When Kishore Biyani’s Future Ventures (now Future Consumer Enterprise) invested in Biba Apparels in 2007, the Delhi-based women’s ethnic wear brand was doing sales of Rs 30 crore. When Future exited in 2013, Biba’s revenues had grown to more than Rs 300 crore; and new investors—Warburg Pincus and Faering Capital—spent nearly the same amount to buy out Future’s 25.8 percent stake. This deal valued the apparel-maker at about Rs 1,000 crore.
Biba has come a long way since 1988, when Meena Bindra, now 71, started designing clothes from her house. It leveraged the popularity of affordable occasion wear, and has built a presence across 65 Indian cities with 375 points of sale, including 150 exclusive brand outlets (EBOs) and 225 multi-brand outlets (MBOs). Biba’s salwars and kurtis have not only managed to compete with established local names in metros and tier-1 cities, but has also appealed to the aspiring middle class in tier-2 towns.
“Ten years ago this was an unorganised category with no brands,” says managing director Siddharath Bindra, founder Meena’s 39-year-old son, who is now managing director of the company. “We were the first national brand in the category, and this gave us the first-mover advantage,” he says.
Biba has a central warehouse in Delhi, but it sources raw material from textile belts across the country.
Following its success, many other players have emerged in the Indian ethnic wear market. Designer Anita Dongre’s Global Desi, which started in 2007, competes with Biba at the national level. While the latter may have higher revenues at this point, it isn’t growing complacent. In April, it launced a value-fashion brand Rangriti, which offers daily/casual wear in the range of Rs 500-Rs 2,000, to appeal to the masses. The company also plans to expand its premium collection ‘BIBA by Rohit Bal’.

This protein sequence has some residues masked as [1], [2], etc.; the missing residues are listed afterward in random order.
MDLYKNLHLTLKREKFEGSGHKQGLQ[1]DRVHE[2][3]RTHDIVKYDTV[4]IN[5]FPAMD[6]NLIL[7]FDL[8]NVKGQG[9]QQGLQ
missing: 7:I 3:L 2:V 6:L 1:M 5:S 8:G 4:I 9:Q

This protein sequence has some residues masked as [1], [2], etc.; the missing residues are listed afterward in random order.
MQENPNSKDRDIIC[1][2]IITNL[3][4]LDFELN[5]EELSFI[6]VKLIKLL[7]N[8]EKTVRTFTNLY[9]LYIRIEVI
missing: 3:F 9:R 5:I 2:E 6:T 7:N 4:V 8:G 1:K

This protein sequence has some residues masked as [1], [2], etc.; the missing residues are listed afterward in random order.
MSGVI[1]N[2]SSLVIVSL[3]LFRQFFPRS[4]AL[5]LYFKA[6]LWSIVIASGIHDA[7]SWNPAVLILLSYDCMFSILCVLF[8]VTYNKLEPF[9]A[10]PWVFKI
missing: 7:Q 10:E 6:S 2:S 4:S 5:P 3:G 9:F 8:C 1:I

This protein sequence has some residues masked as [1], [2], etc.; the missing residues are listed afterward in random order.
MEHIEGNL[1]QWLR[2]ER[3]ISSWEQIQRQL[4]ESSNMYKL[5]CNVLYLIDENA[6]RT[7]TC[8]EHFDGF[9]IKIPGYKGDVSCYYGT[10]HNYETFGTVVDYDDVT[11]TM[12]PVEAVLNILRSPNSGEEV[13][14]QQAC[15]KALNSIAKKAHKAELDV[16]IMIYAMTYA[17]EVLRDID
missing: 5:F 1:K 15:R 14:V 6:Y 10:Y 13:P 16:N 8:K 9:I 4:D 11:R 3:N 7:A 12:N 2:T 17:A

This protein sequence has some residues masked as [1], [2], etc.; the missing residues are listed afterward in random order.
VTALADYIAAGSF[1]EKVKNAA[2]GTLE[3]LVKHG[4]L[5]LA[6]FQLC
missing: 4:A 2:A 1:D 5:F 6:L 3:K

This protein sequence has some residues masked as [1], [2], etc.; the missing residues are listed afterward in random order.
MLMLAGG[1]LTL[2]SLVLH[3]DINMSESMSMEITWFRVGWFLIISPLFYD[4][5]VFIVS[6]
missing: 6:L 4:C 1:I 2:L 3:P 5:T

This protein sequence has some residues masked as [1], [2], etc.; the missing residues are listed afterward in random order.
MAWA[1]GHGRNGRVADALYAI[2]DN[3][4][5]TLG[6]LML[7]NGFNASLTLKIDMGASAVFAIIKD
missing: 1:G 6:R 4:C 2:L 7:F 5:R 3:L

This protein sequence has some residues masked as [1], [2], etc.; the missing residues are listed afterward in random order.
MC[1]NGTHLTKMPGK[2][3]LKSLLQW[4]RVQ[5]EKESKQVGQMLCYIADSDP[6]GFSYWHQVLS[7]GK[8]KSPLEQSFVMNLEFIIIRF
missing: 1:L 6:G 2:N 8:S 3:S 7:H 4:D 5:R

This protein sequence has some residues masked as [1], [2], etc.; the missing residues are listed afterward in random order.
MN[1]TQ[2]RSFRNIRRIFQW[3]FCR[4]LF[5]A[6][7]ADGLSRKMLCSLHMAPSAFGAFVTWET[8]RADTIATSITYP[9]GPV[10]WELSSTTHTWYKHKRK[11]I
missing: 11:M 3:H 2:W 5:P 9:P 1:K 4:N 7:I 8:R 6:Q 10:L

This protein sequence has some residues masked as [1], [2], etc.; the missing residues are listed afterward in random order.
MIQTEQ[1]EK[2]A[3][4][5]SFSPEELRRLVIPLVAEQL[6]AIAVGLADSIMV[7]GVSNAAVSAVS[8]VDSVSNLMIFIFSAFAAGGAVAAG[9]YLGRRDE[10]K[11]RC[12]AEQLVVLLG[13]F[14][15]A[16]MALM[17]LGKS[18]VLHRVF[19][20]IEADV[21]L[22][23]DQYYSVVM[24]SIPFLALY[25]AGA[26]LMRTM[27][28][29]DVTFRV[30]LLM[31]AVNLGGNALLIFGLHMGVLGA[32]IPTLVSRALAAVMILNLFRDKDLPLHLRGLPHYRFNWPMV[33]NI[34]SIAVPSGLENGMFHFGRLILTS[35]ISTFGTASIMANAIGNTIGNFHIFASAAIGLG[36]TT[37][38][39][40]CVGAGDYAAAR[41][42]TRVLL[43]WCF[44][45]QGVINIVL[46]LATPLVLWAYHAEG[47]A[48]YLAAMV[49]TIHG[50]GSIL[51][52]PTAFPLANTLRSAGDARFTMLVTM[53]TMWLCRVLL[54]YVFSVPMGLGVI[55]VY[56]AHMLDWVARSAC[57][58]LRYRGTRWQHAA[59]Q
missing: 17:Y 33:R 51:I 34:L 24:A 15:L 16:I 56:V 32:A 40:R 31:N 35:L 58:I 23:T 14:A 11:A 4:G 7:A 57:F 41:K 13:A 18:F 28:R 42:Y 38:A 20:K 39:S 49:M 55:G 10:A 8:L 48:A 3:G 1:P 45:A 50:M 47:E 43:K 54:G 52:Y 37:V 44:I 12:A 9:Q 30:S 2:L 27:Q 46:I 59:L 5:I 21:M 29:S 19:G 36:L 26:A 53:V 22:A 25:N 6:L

The People Behind it
As chairman, Meena Bindra has a huge influence on Biba’s design sensibilities. She started the company with Rs 8,000 in her pocket. Her son, Siddharath, who joined the business in 1997, was inspired by her perseverance during the fallow years that ensued. Together, Meena and Siddharath have presided over a revenue growth of 35-40 percent in the last eight years.
Siddharath’s real achievement lies in the fact that he’s successfully taken Biba’s north Indian design sensibility to consumers pan-India. “He’s scaled up, but never lost the importance of product and sensibility,” says Vishal Mahadevia, managing director and co-head, India, Warburg Pincus.
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(This story appears in the 25 July, 2014 issue of Forbes India. To visit our Archives, click here.)
Really this is very big achievement in ethnic wear.Clothing in India varies from region to region depending on the ethnicity. The ethnic wears market is expected to reach Rs 45000 crore by 2014 and this a big achievement for ethnic wear market. Contemporary ethnic wear or Indo-western wear – a more relaxed, contemporary and modified take on traditional Indian outfits – is gaining popularity.on Aug 7, 2014